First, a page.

OBJECTIVE ASSESSMENT OF THE SAFETY CONTRIBUTION OF TODAY'S AUTOMOTIVE HEADLAMPS
Auto Tech Review|August 2020
OBJECTIVE ASSESSMENT OF THE SAFETY CONTRIBUTION OF TODAY'S AUTOMOTIVE HEADLAMPS
Good lighting makes a major contribution to road safety. In 2011, the International Commission on Illumination (CIE) presented an evaluation system for headlamps that can objectively assess the quality of illumination and glare limitation. New light sources like LEDs and lighting functions (glare-free high beam, partial high beam) have been available for several years, so that an extension of the proven CIE method is necessary, which takes into account, among other things, changed switch-on and service lives of new lighting functions and represents a generally understandable evaluation system. An evaluation system presented in the following by the Technische Uni versität Darmstadt, which was developed by an encompassing expert commission, is intended to provide representative data and enable an objective evaluation of headlamp performance.
DR. JONAS KOBBERT and DR. TRAN QUOC KHANH

MOTIVATION

Statistics show that the risk of accidents at night increases by a factor of 2 to 4 [1, 2]. Good light not only creates a feeling of safety, but headlamps are the main contributors to orientation in nighttime traffic. Particularly since the introduction of xenon and LED headlamps, visibility distances during night-time drives have improved considerably.

In addition to the pure measurement technique for luminous flux and illuminance, the need for a practical evaluation of the safety improvement arose. In 2011, the International Commission on Illumination (CIE) introduced a rating system TC4-45 for headlamps that can objectively evaluate the quality of illumination. Since then, this document has provided an established and precise evaluation system within the circle of experts. The weak point of this evaluation system is the high complexity of individual data, which makes a simple and clear evaluation difficult.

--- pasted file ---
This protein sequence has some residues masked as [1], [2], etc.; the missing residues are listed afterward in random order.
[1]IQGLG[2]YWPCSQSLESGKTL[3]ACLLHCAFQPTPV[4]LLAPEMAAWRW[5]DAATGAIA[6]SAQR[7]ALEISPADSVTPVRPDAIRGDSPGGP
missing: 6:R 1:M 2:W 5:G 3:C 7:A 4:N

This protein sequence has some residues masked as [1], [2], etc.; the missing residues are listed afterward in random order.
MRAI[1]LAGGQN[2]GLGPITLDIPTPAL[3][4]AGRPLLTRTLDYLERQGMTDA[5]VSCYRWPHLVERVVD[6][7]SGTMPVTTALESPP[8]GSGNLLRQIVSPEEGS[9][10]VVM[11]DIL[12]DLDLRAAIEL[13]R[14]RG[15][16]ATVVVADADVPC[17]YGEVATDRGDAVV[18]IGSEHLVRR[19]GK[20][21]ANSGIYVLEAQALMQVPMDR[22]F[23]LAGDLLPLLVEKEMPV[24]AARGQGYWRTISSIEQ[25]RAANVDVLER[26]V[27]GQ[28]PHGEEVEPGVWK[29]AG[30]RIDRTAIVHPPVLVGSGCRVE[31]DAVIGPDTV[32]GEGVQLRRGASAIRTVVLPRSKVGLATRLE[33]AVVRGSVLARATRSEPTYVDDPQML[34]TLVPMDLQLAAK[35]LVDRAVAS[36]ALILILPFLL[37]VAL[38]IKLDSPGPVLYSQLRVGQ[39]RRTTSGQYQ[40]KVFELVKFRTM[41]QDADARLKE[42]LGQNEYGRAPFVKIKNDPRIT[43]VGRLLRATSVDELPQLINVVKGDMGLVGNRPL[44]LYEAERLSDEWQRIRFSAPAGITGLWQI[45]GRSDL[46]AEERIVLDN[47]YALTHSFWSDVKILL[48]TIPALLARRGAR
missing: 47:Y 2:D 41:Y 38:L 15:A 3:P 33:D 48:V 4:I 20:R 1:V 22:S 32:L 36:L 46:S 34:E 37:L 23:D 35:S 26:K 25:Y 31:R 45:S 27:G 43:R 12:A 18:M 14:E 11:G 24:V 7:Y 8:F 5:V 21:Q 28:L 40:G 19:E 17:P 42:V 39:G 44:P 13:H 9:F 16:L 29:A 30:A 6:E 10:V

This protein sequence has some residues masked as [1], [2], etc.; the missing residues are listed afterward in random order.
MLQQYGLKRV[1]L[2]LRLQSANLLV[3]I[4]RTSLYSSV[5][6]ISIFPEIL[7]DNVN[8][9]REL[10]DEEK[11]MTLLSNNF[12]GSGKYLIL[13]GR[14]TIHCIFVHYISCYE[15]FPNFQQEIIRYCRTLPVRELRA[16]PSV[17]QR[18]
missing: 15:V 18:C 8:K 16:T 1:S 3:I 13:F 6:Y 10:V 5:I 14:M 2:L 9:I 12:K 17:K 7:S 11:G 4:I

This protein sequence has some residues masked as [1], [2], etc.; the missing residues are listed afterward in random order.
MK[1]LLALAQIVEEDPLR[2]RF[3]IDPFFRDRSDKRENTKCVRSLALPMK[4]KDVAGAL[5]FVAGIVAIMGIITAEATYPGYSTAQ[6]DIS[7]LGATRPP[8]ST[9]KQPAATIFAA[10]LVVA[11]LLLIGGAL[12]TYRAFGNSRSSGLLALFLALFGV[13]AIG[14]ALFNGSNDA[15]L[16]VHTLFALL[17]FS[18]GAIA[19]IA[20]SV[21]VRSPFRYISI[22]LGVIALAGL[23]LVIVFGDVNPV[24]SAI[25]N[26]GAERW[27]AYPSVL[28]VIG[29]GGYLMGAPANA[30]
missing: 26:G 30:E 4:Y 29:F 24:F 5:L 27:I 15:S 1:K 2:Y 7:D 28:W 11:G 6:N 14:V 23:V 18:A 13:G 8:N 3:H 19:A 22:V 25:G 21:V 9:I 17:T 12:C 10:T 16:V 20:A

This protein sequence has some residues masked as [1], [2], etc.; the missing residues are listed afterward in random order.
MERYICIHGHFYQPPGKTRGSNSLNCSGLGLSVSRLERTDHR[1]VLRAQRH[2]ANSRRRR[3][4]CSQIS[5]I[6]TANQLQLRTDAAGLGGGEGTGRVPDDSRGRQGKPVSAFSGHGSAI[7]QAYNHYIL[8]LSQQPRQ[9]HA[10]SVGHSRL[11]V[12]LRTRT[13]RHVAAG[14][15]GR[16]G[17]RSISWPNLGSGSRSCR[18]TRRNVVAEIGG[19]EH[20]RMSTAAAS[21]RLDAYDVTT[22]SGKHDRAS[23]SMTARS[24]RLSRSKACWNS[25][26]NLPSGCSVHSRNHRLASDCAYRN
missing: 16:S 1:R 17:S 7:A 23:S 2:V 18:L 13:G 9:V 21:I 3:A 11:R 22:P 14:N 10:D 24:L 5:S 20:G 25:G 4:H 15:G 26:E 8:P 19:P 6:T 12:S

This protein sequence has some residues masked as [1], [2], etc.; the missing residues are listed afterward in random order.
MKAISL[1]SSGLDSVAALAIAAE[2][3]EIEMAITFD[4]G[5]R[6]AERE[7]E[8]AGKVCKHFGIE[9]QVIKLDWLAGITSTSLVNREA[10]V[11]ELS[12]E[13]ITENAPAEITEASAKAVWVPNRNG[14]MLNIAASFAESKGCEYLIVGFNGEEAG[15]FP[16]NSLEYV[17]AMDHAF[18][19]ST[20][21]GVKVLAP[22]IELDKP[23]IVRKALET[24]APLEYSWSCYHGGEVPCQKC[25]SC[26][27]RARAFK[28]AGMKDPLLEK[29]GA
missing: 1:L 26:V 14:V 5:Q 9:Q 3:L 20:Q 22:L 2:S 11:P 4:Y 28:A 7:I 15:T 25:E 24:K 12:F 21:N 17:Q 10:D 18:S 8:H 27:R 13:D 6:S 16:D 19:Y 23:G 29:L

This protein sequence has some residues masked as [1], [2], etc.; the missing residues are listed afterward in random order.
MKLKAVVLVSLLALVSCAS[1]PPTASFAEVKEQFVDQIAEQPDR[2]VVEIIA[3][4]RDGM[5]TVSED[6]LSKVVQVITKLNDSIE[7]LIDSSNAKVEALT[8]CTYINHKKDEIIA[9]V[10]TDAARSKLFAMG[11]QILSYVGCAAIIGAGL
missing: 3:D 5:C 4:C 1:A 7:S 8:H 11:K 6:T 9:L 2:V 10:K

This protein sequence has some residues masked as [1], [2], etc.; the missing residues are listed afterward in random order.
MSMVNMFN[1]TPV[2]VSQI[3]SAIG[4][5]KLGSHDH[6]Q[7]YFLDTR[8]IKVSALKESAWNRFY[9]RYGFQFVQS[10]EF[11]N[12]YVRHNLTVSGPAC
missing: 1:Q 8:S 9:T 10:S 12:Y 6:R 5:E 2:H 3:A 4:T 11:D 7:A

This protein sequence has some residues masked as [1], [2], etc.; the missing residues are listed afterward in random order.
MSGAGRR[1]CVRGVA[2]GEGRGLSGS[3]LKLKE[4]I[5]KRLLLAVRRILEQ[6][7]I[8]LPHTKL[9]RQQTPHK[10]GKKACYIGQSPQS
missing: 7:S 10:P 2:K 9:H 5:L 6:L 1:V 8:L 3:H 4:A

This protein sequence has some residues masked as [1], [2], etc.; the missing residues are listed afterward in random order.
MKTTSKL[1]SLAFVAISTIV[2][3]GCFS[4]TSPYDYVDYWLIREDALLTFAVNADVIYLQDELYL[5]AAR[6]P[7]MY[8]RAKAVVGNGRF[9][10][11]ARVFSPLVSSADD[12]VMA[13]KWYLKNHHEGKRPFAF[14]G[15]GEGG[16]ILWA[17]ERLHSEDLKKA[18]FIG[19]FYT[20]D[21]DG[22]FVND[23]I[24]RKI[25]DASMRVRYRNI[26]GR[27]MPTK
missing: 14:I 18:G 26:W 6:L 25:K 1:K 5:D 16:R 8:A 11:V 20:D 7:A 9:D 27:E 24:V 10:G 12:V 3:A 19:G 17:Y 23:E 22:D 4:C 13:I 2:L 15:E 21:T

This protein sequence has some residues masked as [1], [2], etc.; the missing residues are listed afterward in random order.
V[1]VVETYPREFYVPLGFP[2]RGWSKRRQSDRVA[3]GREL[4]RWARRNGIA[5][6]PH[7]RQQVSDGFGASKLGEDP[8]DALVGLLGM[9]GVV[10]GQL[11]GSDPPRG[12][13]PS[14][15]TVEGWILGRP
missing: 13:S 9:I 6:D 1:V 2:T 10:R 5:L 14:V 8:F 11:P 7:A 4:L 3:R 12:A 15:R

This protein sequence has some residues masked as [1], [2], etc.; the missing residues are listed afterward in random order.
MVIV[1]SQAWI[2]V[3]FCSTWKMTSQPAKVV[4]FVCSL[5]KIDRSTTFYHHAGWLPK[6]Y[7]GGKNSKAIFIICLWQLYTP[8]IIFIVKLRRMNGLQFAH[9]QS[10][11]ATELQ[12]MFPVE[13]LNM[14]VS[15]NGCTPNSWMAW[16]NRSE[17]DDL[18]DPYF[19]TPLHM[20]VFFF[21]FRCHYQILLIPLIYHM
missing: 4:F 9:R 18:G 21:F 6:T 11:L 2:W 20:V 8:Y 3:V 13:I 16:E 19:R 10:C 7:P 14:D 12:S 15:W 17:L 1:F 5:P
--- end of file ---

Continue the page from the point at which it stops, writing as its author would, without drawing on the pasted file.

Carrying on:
For this reason, a wide circle of European lighting experts has worked on extending the TC4-45 rating system to include glare-free high beam and simplify the rating structure. The working group included experts from Audi, BMW, the Lighting Technology Laboratory of the Technische Universität Darmstadt, Ford, Hella, Lumileds, Marelli Automotive Lighting, Mercedes-Benz, Porsche, Test Center for Lighting Equipment of the KIT, Opel/PSA, Valeo, Varroc, Volkswagen, and ZKW. The first draft, which was presented at ISAL 2019 [3], was improved, provided with additional evaluation options and validated in this working group. The results of this work are presented in this article.

REPRESENTATIVE ASSESSMENT

Current developments on the world market show the need for a clear and representative description of headlamp performance and the contribution to road safety. Various evaluation systems already applied or soon to be announced are neither internationally standardised, nor are some of them practically possible, or only feasible with expensive equipment. Previous analyses show that such test methods are highly susceptible to errors due to the randomness of outdoor tests (vehicle, weather, measurement technology, environment, tolerances) and have no statistical significance due to randomly selected vehicle (tolerances, equipment, condition). The presented evaluation system with the working title Headlamp Safety Performance Rating (HSPR) is supposed to take exactly this aspect of representative evaluation into account.

INCREASED SAFETY THROUGH GLARE-FREE HIGH BEAM

While the previous assessment method standardised by the CIE provides the assessment options for low and high beam, the introduction of glare-free high beam, also known as Adaptive Driving Beam (ADB), has brought an additional safety-relevant lighting function into modern vehicles that cannot be covered by an assessment of low and high beam. The functionality of ADB and the resulting safety gain is documented in numerous studies [4-11]. The work has also shown that adaptive switching significantly increases the usage of the high beam. While with manually switched high beam, the duty cycle is approximately 10 %, an automatically switched high beam increases the usage to approximately 30 % – with the ADB even an average high beam usage of approximately 70 % is possible.

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August 2020